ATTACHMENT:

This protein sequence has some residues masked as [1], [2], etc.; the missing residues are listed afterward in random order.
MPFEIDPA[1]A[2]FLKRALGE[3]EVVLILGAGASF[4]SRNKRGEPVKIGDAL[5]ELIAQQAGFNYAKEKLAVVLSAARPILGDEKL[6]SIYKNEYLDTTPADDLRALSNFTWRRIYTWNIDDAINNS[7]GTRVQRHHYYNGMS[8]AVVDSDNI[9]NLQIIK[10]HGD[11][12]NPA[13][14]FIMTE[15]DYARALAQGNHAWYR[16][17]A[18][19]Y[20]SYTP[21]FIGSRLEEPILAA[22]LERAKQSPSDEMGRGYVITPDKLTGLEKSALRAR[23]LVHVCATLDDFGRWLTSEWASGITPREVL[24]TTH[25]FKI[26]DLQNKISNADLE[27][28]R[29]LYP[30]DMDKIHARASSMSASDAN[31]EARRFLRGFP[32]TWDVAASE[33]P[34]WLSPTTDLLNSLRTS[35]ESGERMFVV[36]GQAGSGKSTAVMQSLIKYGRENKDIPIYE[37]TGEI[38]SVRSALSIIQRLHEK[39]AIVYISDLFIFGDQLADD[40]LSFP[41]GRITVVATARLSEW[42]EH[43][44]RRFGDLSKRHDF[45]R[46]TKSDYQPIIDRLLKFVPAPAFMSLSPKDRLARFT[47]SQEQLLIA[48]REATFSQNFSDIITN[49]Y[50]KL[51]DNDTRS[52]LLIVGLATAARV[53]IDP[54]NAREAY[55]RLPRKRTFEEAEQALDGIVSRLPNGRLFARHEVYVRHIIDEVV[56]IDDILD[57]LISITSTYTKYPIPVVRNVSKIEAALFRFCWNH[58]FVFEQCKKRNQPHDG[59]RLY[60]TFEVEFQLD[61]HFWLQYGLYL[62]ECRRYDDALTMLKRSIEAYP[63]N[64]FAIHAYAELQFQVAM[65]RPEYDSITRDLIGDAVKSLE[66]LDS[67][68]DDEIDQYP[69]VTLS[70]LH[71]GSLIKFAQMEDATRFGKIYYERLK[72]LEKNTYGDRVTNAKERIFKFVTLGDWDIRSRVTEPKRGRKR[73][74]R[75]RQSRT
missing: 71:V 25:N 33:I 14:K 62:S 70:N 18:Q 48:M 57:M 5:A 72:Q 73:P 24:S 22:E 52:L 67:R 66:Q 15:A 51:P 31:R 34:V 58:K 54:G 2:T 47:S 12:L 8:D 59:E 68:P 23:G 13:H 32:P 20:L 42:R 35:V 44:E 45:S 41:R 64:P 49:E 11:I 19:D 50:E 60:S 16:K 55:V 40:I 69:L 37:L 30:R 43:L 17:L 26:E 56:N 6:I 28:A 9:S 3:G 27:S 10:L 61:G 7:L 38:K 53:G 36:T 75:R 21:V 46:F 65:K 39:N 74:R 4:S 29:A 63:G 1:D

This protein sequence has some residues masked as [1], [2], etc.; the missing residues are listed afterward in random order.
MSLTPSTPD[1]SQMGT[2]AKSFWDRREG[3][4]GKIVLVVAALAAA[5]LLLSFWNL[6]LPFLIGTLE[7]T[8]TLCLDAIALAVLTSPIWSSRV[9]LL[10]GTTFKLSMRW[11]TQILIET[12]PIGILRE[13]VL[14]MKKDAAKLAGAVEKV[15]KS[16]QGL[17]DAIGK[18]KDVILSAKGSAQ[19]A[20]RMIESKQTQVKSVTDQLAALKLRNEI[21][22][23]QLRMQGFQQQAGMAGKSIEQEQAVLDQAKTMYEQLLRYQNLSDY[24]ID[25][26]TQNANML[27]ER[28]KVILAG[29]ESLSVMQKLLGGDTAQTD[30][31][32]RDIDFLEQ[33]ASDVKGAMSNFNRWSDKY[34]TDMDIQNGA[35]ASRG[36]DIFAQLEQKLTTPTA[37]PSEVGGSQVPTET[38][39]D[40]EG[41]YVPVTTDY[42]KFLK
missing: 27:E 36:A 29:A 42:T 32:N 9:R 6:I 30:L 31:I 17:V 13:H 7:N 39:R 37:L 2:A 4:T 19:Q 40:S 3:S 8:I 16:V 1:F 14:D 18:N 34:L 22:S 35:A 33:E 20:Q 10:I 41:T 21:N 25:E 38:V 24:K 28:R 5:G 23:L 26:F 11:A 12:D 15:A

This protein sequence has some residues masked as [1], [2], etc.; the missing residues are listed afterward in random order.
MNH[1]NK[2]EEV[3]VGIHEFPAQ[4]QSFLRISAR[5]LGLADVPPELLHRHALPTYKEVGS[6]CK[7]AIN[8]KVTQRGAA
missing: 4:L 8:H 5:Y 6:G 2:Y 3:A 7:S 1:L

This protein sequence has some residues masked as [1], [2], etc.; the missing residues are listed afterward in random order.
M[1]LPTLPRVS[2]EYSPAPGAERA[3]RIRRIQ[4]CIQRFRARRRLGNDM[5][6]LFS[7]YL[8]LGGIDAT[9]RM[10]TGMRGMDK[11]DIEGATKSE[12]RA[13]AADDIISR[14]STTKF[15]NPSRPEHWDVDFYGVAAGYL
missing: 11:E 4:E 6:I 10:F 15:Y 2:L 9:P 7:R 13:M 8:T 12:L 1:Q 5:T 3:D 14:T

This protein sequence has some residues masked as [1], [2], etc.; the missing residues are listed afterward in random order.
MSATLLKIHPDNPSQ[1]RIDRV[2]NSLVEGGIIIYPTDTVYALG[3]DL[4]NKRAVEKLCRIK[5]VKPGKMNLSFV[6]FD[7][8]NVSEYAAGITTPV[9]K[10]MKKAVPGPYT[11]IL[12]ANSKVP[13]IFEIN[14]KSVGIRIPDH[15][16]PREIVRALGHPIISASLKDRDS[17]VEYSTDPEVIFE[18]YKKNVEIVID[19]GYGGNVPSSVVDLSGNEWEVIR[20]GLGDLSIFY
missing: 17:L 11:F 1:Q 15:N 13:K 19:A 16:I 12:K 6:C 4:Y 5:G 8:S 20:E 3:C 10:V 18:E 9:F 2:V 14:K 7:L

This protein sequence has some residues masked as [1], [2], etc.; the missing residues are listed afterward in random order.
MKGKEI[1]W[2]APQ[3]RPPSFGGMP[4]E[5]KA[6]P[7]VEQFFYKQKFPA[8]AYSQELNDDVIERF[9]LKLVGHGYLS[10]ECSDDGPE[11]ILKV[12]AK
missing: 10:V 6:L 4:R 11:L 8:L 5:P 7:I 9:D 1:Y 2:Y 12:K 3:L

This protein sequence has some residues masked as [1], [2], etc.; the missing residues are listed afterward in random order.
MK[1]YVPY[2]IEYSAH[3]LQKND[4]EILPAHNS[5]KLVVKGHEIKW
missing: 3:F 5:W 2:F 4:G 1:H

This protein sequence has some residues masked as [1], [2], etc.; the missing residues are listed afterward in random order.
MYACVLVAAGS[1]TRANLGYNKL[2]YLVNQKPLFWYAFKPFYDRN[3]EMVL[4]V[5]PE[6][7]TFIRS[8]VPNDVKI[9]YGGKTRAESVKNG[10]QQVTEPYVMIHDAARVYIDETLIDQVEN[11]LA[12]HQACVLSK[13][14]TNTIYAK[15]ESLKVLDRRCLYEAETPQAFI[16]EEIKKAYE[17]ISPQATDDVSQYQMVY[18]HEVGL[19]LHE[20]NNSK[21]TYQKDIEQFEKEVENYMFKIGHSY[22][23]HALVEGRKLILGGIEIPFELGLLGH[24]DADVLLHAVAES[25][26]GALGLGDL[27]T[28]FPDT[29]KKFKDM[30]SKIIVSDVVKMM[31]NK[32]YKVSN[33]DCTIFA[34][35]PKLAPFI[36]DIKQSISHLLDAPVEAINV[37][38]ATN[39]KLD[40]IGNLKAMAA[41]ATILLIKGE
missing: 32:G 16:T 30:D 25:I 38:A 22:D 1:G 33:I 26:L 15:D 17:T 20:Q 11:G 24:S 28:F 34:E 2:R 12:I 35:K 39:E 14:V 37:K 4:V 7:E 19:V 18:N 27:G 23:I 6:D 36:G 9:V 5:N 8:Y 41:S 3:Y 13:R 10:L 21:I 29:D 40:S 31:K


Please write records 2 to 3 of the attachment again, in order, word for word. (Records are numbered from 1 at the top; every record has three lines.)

This protein sequence has some residues masked as [1], [2], etc.; the missing residues are listed afterward in random order.
MSLTPSTPD[1]SQMGT[2]AKSFWDRREG[3][4]GKIVLVVAALAAA[5]LLLSFWNL[6]LPFLIGTLE[7]T[8]TLCLDAIALAVLTSPIWSSRV[9]LL[10]GTTFKLSMRW[11]TQILIET[12]PIGILRE[13]VL[14]MKKDAAKLAGAVEKV[15]KS[16]QGL[17]DAIGK[18]KDVILSAKGSAQ[19]A[20]RMIESKQTQVKSVTDQLAALKLRNEI[21][22][23]QLRMQGFQQQAGMAGKSIEQEQAVLDQAKTMYEQLLRYQNLSDY[24]ID[25][26]TQNANML[27]ER[28]KVILAG[29]ESLSVMQKLLGGDTAQTD[30][31][32]RDIDFLEQ[33]ASDVKGAMSNFNRWSDKY[34]TDMDIQNGA[35]ASRG[36]DIFAQLEQKLTTPTA[37]PSEVGGSQVPTET[38][39]D[40]EG[41]YVPVTTDY[42]KFLK
missing: 27:E 36:A 29:A 42:T 32:N 9:R 6:I 30:L 31:I 17:V 13:H 7:N 39:R 37:L 2:A 4:T 19:Q 40:S 3:S 8:I 16:V 1:F 14:D 18:N 34:L 22:S 35:A 33:E 20:Q 10:I 41:T 21:N 25:E 38:V 24:K 28:R 5:G 23:L 26:F 11:A 12:D 15:A

This protein sequence has some residues masked as [1], [2], etc.; the missing residues are listed afterward in random order.
MNH[1]NK[2]EEV[3]VGIHEFPAQ[4]QSFLRISAR[5]LGLADVPPELLHRHALPTYKEVGS[6]CK[7]AIN[8]KVTQRGAA
missing: 4:L 8:H 5:Y 6:G 2:Y 3:A 7:S 1:L